Muhlis’ grandfather served in the war. When he was just ten years old, the young Muhlis promised he would take care of the wartime treasures and preserve the history of Morotai for the pride of the island, but also to respect the memories of the men from far away who fought here.
“A mission more important than money”
Despite its value, Muhlis’ collection is not for sale. He gives most of his treasures to the local museums, so they can be exhibited for the world to see. Some people in Morotai say he is crazy; living in a rundown shack on rented land, when he could easily auction off his finds and retire into a life of luxury. Other collectors on the island sell their dog tags for as much as 5 million rupiah each (around $375 USD). For Muhlis, his mission is more important than money: “I am preserving the history of Morotai first for its people, and second for the memories of the foreigners who fought here,” explains Muhlis. “To sell out the history would be to dishonor the memory. Surely that would be crazy.”
Several veterans and their families have since returned to Morotai. In search of their past, they find a quietly determined local man named Muhlis, acting as the custodian of their family members’ legacy; a modern-day hero, standing guard over long-lost treasures on a forgotten shore, in this quiet little corner of the South Pacific that once changed the world.
For visitors to Morotai today, the island is filled with treasures from the past; two tanks lie stranded in a coconut grove, riddled with bullet holes from a Japanese ambush; five crumbling jetties form the ruins of a US Army harbour, which hints at the scale of operations that once made this island such an essential landing ground; and many intriguing world war two artifacts, both large and small, continue to emerge from the sand.
The island is a place where visitors can be transported back in time through the personal effects of the many young men who lived, fought and died on these shores.
“The ocean surrounding Morotai is a treasure trove”
For divers, the ocean surrounding Morotai is also a treasure trove. Four planes are submerged here, along with a US Army minibus, three trucks and a jeep; all casualties of the fighting on Morotai, now claimed by the sea and grown into makeshift reefs for the bustling metropolis of marine life that calls them home.
Just beyond the breakers at Morotai, there are loads of little islands clustered together and waiting to be explored. Each one offers something different, and every stop is an unforgettable experience. Here are four of the white sandy atolls we touched down on during our stay:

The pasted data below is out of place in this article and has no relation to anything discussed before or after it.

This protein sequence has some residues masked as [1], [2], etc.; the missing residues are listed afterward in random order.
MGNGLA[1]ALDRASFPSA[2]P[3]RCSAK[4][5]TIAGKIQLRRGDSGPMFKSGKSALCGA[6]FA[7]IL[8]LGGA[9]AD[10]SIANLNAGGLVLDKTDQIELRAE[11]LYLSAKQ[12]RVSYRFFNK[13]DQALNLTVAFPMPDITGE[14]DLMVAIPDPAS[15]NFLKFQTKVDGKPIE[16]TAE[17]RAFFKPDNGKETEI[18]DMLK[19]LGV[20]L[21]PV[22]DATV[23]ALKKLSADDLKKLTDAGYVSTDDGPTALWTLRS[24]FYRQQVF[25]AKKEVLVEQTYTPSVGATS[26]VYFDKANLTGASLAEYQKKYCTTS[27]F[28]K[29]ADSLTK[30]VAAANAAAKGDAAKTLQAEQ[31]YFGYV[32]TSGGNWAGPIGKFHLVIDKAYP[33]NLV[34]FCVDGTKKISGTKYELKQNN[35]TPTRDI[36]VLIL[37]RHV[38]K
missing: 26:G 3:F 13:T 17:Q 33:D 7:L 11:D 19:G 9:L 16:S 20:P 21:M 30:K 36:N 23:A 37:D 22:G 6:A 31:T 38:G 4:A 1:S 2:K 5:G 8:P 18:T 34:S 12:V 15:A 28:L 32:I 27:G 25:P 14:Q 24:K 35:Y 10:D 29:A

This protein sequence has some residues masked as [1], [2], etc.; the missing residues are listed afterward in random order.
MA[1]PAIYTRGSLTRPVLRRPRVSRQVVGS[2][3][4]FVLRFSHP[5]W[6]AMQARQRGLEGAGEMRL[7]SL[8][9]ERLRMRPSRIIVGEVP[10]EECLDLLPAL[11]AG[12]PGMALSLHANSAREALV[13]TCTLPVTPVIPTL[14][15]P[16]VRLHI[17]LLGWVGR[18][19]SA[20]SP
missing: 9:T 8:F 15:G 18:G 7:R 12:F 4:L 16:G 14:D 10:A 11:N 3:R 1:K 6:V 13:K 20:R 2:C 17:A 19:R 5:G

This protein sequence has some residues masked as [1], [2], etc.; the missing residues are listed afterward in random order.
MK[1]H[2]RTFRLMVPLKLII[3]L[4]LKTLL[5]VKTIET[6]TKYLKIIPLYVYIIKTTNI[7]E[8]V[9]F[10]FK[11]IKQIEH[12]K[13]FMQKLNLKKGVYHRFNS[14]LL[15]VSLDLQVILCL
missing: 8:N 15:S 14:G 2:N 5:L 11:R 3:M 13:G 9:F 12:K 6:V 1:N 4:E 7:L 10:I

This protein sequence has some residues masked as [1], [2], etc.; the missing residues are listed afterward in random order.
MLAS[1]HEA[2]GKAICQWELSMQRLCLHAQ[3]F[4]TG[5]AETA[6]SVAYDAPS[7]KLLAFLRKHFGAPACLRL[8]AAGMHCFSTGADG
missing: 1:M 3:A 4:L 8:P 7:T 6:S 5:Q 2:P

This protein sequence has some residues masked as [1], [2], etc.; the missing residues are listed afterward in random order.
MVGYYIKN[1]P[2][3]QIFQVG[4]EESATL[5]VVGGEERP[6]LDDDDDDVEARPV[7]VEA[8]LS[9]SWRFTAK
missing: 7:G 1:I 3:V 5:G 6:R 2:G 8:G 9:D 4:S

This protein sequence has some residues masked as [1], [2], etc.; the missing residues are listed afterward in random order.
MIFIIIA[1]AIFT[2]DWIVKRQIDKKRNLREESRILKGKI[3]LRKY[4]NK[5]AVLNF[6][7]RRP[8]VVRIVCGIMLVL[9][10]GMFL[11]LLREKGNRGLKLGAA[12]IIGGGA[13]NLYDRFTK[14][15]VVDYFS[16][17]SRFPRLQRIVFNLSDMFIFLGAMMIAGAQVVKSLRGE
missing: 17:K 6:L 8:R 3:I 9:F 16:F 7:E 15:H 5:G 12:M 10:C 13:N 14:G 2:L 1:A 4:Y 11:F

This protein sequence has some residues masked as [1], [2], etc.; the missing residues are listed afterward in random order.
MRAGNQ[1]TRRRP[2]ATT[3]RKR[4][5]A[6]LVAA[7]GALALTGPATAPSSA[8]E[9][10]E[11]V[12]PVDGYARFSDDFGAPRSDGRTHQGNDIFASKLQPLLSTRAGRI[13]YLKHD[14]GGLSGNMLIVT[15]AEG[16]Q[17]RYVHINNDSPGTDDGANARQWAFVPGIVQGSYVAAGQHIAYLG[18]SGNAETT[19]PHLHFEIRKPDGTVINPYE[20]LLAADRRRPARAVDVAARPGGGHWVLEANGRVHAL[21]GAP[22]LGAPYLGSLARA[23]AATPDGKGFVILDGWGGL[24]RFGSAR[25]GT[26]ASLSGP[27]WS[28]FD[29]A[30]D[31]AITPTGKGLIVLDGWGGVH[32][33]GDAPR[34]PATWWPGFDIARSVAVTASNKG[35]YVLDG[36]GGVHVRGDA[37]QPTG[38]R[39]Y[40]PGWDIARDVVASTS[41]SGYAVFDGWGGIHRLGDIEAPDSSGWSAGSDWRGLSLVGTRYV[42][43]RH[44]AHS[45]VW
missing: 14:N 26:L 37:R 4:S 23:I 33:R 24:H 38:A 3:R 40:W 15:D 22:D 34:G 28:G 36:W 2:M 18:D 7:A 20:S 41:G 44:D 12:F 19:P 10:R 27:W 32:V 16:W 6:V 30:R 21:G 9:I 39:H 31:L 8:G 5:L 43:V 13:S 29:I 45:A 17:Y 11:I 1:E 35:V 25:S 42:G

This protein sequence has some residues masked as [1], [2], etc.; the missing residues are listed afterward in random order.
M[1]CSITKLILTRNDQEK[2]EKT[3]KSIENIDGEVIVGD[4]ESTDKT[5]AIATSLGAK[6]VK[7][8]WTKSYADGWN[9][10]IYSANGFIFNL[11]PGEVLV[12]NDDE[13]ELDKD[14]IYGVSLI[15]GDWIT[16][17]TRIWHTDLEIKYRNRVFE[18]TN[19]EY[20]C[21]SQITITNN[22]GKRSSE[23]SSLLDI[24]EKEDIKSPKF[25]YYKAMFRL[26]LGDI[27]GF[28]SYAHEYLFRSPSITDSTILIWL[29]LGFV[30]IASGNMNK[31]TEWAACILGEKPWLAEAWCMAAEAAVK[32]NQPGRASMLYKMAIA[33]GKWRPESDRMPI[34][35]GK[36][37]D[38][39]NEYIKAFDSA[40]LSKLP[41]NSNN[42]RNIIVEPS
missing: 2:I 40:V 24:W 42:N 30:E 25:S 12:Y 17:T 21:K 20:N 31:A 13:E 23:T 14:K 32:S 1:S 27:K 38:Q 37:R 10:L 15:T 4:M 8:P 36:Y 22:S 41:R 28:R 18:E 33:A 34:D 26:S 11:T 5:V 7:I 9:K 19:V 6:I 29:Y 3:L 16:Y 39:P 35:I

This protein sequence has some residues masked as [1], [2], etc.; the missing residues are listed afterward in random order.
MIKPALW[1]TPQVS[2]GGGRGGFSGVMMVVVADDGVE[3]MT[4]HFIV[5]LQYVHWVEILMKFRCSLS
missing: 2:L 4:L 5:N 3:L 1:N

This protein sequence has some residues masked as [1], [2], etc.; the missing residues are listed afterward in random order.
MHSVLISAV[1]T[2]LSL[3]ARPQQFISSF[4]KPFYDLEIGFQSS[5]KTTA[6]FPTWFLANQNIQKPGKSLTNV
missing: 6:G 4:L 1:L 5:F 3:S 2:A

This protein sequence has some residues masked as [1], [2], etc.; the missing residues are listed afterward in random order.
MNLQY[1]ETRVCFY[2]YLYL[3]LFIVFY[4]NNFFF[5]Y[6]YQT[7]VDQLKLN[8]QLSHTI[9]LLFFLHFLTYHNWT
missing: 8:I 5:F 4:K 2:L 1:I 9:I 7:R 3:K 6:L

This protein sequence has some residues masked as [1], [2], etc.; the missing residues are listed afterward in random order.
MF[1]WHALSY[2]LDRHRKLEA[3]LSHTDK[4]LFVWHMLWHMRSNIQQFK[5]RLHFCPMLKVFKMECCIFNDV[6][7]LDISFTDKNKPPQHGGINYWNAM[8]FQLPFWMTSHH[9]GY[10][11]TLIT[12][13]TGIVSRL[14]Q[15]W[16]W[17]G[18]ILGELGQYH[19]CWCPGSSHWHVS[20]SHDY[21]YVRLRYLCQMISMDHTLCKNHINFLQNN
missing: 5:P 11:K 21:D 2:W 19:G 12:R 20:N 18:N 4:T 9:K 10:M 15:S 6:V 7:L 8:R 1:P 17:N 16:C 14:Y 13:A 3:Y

This natural sandbank (it’s name means ‘white sand’) is surrounded by immaculate turquoise waters and is completely isolated. The perfect place to enjoy some snorkelling, sunbathing and blissful escapism on your very own desert island. Just don’t forget to get rescued!
Kolorai is a cute little village on a coral island, where locals carve boats by hand from blocks of wood, sleepy cats nap in the sunshine and giggling children fish from a rickety jetty. Everyone is very welcoming, and you can potter the lanes of the village taking pictures. Here you’ll find the unmistakable warmth of a tropical island welcome.
Dodola is actually two islands, sheltered by trees and connected by a thin isthmus that emerges at low tide and then shrinks away again under the waves. The surrounding waters are great for swimming and snorkelling. If you have a drone camera, this is a seriously cool place to get some dramatic aerial snaps.
What can you say about Kokoya, other than ‘paradise’. Your only companion on this deserted island will be the gentle lapping of waves around the coral lagoon that fringes the shore, or maybe a couple of red crabs scuttling into rock pools. Kokoya is your own personal tropical island hideaway. Home to several secluded beaches; this is the perfect setting for a romantic escape.
Each of Morotai’s neighbouring islands can be reached easily by chartered speedboat. Depending on the season, the seas can get a little choppy, so be prepared for some turbulence. Pasir Putih is inaccessible from September to December due to high waves. The best time of year for island hopping is between February and August.
Back on the main island of Morotai, daily life goes on as normal. Wooden houses are perched on stilts, children are playing in the water of a well, goats are foraging in search of something to munch and the percussive tip-tapping of carpentry can be heard over a gentle hum of daily chatter.
Village life here is sedate and special. Many houses follow the traditional Bugis design; lifted up on wooden stilts and surrounded by little gardens where vegetables grow and flowers bloom in the tropical sunshine.
At markets you’ll see more of a hubbub: colourful foods such as chili, mangos, limes, garlic and tomatoes are crammed into a rainbow of hues on market stalls; chuckling women sell their wares, grinning red with betel nut; and Bentor (motorized rickshaws) buzz passengers to their destinations in a colourful blur of headlamps and racing paint.